Friday, October 21, 2011
Parties to a contract obligated to cooperate to facilitate compliance, performance under the contract
CONTRACT LAW: Texas courts recognize implied duty to cooperate
A duty to cooperate is implied in every contract in which cooperation is necessary for performance of the contract. This implied duty requires that a party to a contract may not hinder, prevent, or interfere with another party's ability to perform its duties under the contract. Case Corp. v. Hi-Class Bus. Sys. of Am., Inc., 184 S.W.3d 760, 770 (Tex. App.--Dallas 2005, pet. denied); Bank One, Tex., N.A. v. Stewart, 967 S.W.2d 419, 435 (Tex. App.—Houston [14th Dist.] 1998, pet. denied); Hallmark v. Hand, 833 S.W.2d 603, 610 (Tex. App.—Corpus Christi 1992, writ denied).
Additionally, when one party to a contract, by wrongful means, prevents the other party from performing, such an action by the party at fault constitutes a breach of contract. The effect of such a breach is not only to excuse performance by the injured party, but also to entitle it to recover for any damage it may sustain by reason of the breach. Smith v. Lipscomb, 13 Tex. 532, 538 (1855); Arceneaux v. Price, 468 S.W.2d 473, 474 (Tex. Civ. App.—Austin 1971, no writ); S.K.Y. Inv. Corp. v. H. E. Butt Grocery Co., 440 S.W.2d 885, 889–90 (Tex. Civ. App.—Corpus Christi 1969, no writ).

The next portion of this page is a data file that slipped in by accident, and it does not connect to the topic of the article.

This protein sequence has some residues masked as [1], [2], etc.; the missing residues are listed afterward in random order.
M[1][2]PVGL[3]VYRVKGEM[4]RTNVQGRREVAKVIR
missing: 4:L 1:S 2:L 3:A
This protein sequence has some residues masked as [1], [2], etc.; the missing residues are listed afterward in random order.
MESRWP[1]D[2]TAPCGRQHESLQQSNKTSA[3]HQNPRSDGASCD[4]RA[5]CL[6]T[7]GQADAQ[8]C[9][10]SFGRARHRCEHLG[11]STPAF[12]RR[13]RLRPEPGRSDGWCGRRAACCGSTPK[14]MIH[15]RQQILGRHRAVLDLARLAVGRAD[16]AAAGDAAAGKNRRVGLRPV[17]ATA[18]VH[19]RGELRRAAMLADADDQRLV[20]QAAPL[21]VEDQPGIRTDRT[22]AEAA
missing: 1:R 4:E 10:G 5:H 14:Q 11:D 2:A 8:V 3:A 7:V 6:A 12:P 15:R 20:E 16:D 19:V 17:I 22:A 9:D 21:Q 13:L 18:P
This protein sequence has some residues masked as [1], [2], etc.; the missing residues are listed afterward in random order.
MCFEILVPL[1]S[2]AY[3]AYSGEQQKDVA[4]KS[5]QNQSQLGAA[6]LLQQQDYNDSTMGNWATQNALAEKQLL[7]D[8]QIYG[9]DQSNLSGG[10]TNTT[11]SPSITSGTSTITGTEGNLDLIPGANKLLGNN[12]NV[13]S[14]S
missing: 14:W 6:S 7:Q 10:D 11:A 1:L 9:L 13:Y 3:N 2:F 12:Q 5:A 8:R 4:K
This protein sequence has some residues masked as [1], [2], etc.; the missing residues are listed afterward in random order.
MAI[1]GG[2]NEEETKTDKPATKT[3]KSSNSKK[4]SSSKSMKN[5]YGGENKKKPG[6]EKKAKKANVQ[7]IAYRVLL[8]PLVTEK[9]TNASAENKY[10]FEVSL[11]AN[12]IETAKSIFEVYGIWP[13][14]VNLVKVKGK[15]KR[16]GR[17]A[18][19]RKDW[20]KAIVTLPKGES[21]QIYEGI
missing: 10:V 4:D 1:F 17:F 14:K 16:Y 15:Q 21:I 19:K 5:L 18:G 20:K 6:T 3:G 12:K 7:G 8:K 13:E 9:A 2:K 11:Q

SOURCE: CORPUS CHRISTI/EDINBURG COURT OF APPEALS - 13-08-00263-CV - 10/20/11FEDERAL DEPOSIT INSURANCE CORPORATION AS RECEIVER FOR WASHINGTON MUTUAL BANK v. DAVID MARION WHITE
The settlement agreement expressly allowed White to remain in the home until October 25, 2004. Washington Mutual had a contractual duty and an implied duty to not hinder, prevent, or interfere with White’s possession of the home and his ability to remove his property from the home during the stated time period. It would be inconsistent with the settlement agreement and its merger clause to infer that Washington Mutual did not have an obligation to give White the right of ingress and egress to the house until said date.
We hold that the trial court did not abuse of discretion by submitting the issue of breach of contract to the jury. We overrule Washington Mutual’s fourth issue.